Saturday, 6 July 2013

Bats, Fungus and Turbine

Bats. I love bats. I find them fascinating to watch. I love how they swoop and swerve to catch bugs. If we are not careful we will soon no longer have bats in Ontario.

MNR picture


We have 8 native species of bats in Ontario. They are divided in two groups. Cave dwelling bats overwinter here and tree dwelling bats migrate south for the winter. As of January of this year all species of bats are considered SARO species (Species at Risk Ontario).

MNR picture


All though the normal factors such as habitat loss are part of what has caused a decline in the number of bats, there are two major issues that are exacerbating the problem; Fungus and Turbines.

Wind Turbines

It is a proven fact that wind turbines kill bats. Nobody can deny this. The research has been done. Bats are very delicate creatures and all they have to do is fly near a wind turbine. The change in air pressure causes their lungs to literally explode.

50% of the bats killed by wind turbines die this way and the other 50% get hit by the spinning blades. Bat mortality peaks during the middle of summer and  weather patterns do play a role in it.

I read a statistic somewhere (not sure how accurate it is) that each wind turbine kills on average 1 bird and two bats every day.

The group of bats most effected by the wind turbines are unfortunately the most endangered group of bats n.l the tree dwelling bats.

You can imagine with 100 new wind turbines being build in my back yard I am pretty concerned about this.

Fungus

The other major cause of premature deaths in bats is a fungus recently accidentally brought over from Europe. It is referred to as White Nose Bat Syndrome (WNS). It's a funny name, but the affected bats have a white powdery looking residue around their nose and hence the name.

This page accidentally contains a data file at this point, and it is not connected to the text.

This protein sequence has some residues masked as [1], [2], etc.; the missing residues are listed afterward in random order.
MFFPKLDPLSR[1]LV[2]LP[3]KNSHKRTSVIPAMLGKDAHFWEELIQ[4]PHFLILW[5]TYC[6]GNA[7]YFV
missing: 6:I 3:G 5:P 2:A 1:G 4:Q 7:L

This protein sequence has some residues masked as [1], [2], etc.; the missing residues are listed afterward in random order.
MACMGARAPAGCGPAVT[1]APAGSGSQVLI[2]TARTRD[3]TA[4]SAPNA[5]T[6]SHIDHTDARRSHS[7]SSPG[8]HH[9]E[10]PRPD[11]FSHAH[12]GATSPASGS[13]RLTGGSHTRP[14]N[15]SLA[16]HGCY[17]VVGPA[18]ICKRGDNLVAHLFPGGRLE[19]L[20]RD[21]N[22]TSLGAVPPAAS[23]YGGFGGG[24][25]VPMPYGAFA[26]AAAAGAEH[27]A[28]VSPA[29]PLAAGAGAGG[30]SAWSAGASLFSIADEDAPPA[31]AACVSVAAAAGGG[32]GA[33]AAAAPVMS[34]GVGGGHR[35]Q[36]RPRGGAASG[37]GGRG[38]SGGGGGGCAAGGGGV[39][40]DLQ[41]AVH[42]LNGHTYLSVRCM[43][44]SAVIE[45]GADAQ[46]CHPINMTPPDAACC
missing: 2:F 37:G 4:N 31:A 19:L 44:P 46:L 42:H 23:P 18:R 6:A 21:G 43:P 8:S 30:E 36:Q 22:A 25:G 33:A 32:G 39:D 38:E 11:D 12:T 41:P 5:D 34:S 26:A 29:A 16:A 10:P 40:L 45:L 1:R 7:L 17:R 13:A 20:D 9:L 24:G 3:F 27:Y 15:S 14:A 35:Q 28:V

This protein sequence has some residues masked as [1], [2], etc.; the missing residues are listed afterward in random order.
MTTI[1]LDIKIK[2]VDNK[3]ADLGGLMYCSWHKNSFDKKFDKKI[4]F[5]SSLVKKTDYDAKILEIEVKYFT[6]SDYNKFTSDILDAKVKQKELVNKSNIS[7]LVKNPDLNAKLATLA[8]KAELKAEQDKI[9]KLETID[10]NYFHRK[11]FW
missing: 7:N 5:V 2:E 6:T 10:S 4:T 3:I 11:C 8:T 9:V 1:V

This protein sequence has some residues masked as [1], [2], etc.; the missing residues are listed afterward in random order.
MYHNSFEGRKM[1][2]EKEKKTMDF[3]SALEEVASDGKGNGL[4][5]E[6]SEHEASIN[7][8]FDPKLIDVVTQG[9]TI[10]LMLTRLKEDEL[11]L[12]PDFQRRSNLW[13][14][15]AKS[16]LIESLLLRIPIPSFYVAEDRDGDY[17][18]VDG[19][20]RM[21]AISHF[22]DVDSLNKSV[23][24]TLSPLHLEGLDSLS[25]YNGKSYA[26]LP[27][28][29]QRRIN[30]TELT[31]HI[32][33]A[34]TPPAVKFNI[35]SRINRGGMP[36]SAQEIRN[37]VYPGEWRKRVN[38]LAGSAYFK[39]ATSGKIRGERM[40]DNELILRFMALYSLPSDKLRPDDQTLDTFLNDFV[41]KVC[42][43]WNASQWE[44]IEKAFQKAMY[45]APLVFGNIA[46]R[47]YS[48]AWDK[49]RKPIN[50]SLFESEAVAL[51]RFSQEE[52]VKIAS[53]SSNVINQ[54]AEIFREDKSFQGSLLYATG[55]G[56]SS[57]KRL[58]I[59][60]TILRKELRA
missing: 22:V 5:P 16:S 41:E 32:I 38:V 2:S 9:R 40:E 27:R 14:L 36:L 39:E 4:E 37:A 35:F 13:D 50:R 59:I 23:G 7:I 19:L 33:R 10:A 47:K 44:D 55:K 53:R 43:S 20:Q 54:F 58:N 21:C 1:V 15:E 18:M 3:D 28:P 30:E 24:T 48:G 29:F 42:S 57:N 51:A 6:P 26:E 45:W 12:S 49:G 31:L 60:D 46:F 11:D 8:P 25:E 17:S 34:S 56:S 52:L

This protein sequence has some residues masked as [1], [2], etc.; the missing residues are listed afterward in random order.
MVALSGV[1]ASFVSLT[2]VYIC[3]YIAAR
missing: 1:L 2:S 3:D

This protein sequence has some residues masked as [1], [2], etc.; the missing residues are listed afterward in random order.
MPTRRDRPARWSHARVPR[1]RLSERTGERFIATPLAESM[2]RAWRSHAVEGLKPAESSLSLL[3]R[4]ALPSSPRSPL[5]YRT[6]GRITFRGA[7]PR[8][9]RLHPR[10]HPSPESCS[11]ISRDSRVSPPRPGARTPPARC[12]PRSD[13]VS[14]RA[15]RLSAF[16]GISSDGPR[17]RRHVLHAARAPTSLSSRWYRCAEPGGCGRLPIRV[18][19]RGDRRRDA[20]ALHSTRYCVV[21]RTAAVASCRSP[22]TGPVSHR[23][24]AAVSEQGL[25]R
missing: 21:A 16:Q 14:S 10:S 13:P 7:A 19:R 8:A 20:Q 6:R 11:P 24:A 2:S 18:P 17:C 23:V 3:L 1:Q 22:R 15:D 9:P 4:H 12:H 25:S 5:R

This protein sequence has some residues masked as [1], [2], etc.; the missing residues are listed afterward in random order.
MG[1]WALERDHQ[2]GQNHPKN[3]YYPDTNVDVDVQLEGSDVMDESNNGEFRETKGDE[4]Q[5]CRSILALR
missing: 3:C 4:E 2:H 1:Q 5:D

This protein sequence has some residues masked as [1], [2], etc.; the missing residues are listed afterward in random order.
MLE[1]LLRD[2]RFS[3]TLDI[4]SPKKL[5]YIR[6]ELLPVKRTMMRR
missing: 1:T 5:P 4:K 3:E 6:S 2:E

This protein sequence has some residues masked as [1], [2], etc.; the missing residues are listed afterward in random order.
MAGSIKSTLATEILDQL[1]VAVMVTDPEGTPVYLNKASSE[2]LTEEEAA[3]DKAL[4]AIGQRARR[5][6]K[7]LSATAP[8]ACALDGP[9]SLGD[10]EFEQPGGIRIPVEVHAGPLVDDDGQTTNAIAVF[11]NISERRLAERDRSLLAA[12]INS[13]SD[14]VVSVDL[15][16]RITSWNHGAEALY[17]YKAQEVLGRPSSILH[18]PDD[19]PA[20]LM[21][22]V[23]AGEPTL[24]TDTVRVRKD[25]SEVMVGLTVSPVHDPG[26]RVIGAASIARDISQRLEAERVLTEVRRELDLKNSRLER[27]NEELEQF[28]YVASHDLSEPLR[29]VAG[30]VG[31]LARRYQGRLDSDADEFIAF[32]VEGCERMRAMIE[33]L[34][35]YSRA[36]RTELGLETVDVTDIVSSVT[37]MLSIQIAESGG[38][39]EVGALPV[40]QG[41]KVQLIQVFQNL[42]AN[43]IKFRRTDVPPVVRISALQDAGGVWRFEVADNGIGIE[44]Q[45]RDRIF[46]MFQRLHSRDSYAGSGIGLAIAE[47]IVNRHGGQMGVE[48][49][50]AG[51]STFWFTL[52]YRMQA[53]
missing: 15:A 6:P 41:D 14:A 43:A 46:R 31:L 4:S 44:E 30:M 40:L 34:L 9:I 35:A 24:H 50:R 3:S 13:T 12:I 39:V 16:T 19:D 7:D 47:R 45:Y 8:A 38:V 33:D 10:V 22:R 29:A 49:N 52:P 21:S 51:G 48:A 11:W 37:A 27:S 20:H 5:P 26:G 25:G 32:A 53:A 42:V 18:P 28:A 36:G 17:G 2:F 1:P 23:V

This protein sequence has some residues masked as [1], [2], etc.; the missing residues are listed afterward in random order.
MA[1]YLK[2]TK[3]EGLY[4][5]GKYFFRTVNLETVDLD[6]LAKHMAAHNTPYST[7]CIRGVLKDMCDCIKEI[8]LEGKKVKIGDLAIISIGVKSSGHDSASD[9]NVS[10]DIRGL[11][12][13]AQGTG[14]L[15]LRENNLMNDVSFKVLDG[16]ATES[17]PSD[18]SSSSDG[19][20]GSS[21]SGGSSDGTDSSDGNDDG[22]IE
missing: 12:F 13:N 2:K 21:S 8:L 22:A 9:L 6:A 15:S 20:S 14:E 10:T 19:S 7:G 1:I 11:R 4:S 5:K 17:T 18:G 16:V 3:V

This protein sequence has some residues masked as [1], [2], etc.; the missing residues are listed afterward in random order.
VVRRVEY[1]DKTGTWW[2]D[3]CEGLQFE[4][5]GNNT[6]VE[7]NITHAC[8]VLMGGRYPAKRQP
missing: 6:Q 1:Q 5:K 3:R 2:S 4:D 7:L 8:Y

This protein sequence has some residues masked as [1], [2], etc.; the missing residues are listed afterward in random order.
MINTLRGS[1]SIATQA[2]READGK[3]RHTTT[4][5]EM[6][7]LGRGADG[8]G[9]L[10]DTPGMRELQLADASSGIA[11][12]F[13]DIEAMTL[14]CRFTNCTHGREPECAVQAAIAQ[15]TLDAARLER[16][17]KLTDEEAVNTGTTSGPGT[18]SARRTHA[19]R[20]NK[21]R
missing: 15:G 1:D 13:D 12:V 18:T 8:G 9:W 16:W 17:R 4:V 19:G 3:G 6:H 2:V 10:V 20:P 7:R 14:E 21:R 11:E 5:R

MNR picture


The fungus it self is not deadly to bats, but it disturbs them during hibernation. The problem is that when bats wake up during hibernation they can not find food or water. They have been running on their reserves all winter and do not have enough energy to stay warm, so they die.

Bats can overcome the fungus if they get in the hands of an experienced wildlife rehabilitator asap. 

How you can help and what you need to know

So the advice is easy. Do not kill bats, however there is one issue I have not talked about yet. Bats can carry rabies. Rabies also causes bats to wake up during hibernation.

When in close proximity to bats extreme cation has to be used. Bats have very tiny teeth and if you get bitten by a bat you will barely notice, so in cause of doubt the bat needs to be send for rabies testing.

MNR picture (unfortunately no gloves are worn in the picture)


When you come across a bat in need of help because it is injured or awake when it should be hibernating never touch it with your bare hands. The best way to confine a bat is to scoop it up with a lid and scoop it in a container (with air holes of course) and get in touch with a wildlife rehab facility (authorized for bats) for further instructions.

The best place to find a wildlife facility is:

List of MNR Authorized Wildlife Custodians

Let's all work together and help us help bats. Imagine how many more mosquito's we would have around without bats...

For more bat information please check out our Bat Page


 Never, ever touch a bat with your bare hands!










No comments:

Post a Comment